Were you recently bitten by a dog? If so, you may have needed costly medical attention, possibly missed work, and you could have experienced pain and suffering. You may want to file a lawsuit against the dog's owner to cover your medical bills and other expenses.
Fortunately, it is possible to sue for dog bites in most states. However, it's not guaranteed that you will get all the money that you ask for. If the case goes to court, the judge will have leeway in how much he or she awards in damages. You could get the full amount or you could get nothing at all. Below are a few tips to help you get the damages you seek in your dog bit lawsuit.
Be reasonable in your damages. The first thing to realize in a dog bite lawsuit is that the damages should be proportionate to your injuries and expenses. If you experienced a small bite that was easily treated with a few stitches and you did not miss work, you likely won't get significant compensation for pain and suffering. If you were mauled or attacked and suffered significant bites that required extensive treatment, then you may be able to pursue a larger amount of damages.
Document everything. The court will want proof that you did actually incur these costs and that they were caused by a dog bite. Gather all the documentation you can from third parties. Hospital bills and records are helpful. If you missed work, get statements from your employer supporting that fact. Include a police report if the police were called. You don't want to be in a position where you're asking the court to take your word for it. Use third-party documentation as much as possible.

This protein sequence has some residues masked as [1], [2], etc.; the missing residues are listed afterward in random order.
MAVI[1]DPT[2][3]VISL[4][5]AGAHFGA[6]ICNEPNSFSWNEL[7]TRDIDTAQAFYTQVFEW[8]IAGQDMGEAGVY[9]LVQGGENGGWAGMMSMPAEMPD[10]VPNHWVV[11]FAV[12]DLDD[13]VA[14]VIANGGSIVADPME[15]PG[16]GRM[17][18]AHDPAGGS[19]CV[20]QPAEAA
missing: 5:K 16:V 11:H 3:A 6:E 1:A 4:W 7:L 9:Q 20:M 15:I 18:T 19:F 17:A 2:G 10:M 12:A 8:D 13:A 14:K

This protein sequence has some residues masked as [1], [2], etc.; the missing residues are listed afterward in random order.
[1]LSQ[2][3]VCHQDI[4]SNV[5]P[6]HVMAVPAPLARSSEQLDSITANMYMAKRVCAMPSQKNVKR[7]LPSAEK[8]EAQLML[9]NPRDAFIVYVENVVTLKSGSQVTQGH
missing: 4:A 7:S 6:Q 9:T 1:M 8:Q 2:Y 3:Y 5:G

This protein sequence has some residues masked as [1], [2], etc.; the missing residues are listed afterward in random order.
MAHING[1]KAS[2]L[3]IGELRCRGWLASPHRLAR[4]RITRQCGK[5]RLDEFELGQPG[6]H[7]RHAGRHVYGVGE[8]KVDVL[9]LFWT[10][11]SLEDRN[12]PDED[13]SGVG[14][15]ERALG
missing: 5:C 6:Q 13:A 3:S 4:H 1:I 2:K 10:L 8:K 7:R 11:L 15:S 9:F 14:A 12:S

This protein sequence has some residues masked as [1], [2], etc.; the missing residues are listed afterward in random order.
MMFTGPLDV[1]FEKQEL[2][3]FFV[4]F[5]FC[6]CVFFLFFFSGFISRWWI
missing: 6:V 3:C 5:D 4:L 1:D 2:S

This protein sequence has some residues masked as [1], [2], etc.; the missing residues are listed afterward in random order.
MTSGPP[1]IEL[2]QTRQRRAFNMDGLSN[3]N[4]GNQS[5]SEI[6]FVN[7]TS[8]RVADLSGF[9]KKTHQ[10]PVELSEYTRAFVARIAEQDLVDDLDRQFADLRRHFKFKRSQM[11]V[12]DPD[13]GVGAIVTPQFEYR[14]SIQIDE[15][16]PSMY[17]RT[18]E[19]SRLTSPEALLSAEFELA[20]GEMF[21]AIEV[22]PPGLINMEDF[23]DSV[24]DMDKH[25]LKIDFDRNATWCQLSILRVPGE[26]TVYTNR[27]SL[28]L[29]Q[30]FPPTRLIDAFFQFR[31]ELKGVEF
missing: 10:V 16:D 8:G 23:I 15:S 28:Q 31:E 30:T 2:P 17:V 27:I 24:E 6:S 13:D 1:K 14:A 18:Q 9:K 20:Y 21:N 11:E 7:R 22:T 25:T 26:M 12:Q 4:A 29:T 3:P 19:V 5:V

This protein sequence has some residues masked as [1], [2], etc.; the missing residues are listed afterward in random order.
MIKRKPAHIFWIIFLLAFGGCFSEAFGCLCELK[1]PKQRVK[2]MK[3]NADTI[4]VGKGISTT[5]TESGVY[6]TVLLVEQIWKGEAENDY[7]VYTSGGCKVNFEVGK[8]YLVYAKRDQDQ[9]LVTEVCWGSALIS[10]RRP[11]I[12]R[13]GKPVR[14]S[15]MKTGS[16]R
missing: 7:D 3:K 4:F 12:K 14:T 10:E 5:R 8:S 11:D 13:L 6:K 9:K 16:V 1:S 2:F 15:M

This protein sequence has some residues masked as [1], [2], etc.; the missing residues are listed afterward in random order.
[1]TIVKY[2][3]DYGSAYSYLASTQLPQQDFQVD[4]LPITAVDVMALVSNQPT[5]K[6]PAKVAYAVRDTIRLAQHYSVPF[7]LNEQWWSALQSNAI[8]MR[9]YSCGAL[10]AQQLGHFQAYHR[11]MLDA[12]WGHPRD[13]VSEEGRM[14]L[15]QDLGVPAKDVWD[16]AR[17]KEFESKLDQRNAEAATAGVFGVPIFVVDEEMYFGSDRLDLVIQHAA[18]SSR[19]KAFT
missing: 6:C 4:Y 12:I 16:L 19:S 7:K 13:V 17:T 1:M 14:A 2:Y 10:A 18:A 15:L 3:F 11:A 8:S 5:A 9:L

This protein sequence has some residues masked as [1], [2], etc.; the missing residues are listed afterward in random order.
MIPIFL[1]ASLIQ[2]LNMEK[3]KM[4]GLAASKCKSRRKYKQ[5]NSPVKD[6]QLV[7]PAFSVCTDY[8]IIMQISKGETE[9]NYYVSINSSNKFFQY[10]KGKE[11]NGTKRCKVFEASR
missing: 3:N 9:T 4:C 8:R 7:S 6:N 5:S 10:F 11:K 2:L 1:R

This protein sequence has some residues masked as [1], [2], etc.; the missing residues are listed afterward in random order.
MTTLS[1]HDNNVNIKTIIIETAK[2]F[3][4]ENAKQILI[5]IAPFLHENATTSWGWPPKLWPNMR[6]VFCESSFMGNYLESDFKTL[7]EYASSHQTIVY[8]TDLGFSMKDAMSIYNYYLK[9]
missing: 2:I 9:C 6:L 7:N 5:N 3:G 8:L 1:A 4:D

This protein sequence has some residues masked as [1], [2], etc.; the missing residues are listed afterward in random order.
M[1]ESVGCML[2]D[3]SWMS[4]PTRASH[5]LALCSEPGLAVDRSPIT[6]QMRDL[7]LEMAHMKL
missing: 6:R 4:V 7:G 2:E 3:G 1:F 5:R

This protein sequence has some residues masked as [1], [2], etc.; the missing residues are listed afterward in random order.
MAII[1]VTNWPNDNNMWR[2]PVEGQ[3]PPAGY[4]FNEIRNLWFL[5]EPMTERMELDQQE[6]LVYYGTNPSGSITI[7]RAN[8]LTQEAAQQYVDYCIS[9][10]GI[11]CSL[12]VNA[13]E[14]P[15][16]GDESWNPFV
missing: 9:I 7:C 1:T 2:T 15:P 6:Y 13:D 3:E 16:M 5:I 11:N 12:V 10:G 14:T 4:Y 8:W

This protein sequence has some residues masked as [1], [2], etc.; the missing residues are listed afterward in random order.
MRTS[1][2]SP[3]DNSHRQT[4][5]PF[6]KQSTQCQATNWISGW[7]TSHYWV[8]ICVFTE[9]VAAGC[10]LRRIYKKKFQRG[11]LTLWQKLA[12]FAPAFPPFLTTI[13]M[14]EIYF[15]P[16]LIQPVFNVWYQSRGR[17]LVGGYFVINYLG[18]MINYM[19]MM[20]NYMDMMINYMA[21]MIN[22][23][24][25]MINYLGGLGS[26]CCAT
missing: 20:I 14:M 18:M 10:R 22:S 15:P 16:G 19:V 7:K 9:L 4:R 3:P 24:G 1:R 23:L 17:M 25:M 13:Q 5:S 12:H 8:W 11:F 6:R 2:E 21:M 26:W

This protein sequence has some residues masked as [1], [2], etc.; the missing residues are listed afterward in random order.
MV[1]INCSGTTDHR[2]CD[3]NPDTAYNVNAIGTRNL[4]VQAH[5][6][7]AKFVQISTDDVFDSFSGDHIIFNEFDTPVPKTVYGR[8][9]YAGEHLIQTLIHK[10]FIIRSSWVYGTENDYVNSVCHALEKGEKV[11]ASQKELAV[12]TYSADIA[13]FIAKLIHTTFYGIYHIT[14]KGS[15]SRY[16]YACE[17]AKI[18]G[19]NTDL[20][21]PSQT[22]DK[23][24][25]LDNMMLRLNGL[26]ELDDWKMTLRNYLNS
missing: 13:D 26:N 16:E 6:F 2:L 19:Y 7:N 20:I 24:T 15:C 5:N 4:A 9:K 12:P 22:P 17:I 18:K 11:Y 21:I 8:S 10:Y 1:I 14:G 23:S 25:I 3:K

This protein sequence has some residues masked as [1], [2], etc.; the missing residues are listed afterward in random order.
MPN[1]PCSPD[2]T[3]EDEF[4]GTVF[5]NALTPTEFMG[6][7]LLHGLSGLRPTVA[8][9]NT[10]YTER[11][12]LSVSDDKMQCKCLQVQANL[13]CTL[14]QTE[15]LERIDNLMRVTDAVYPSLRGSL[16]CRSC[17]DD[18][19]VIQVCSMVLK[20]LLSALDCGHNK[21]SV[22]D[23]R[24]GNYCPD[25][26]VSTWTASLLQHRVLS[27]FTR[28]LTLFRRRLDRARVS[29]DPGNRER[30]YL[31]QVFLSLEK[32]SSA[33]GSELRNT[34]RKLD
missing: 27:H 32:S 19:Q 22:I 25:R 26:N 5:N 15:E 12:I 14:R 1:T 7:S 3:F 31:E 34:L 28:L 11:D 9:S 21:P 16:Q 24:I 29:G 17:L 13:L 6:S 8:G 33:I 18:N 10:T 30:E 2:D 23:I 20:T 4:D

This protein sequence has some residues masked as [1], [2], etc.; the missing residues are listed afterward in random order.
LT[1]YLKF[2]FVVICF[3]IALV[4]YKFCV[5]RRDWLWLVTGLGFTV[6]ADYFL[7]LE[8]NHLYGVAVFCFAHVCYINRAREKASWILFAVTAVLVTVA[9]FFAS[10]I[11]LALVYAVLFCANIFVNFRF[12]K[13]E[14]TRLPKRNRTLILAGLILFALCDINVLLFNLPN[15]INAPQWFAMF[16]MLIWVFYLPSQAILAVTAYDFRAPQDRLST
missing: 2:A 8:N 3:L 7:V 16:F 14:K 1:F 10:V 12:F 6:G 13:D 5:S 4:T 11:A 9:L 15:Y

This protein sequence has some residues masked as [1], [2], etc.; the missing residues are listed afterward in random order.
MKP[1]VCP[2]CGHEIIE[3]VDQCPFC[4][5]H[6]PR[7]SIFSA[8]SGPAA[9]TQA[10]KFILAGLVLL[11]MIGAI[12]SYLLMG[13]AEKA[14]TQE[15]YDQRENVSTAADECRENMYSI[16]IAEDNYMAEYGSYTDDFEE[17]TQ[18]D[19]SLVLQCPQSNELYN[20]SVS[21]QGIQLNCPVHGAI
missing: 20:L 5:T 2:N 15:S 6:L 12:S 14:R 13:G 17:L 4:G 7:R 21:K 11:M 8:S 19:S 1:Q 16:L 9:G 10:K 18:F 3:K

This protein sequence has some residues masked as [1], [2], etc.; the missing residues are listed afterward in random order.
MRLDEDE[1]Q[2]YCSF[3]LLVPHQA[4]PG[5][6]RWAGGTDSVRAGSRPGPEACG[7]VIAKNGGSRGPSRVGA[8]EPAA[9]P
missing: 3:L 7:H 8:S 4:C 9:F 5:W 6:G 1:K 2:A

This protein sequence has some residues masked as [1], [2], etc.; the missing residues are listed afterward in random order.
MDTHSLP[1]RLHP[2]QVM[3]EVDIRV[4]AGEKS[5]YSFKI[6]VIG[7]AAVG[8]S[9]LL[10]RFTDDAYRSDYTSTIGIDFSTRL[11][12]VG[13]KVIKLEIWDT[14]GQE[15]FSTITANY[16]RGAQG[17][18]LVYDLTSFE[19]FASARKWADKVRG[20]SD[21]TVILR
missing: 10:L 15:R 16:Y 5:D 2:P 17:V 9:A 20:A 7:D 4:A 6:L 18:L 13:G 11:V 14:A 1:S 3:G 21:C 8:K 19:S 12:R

Collect witness statements. The number one defense in a dog bite lawsuit is that the person who was bit did something to provoke the dog. If there is doubt about your actions leading up to the bite, it could undermine your whole case. Find witnesses who can testify that you did not provoke the dog. If you can find camera footage of the attack, that's even better. Anything that shows you did not provoke the attack will bolster your case.
Reach out to the owner. In many cases, your best hope to get compensated is for the case to not go to court. If you and the owner can reach a settlement before going to trial, you may end up with more money. Anything can happen at a trial. In a settlement, you and the owner retain control over the final outcome. It's possible their insurance may cover the damages. They likely don't want to go to trial either. Be reasonable and professional in your communications and work to find a settlement that compensates you for your time and expenses.
For more information, contact a dog bite lawyer in your area. They can help you determine how best to proceed with your case.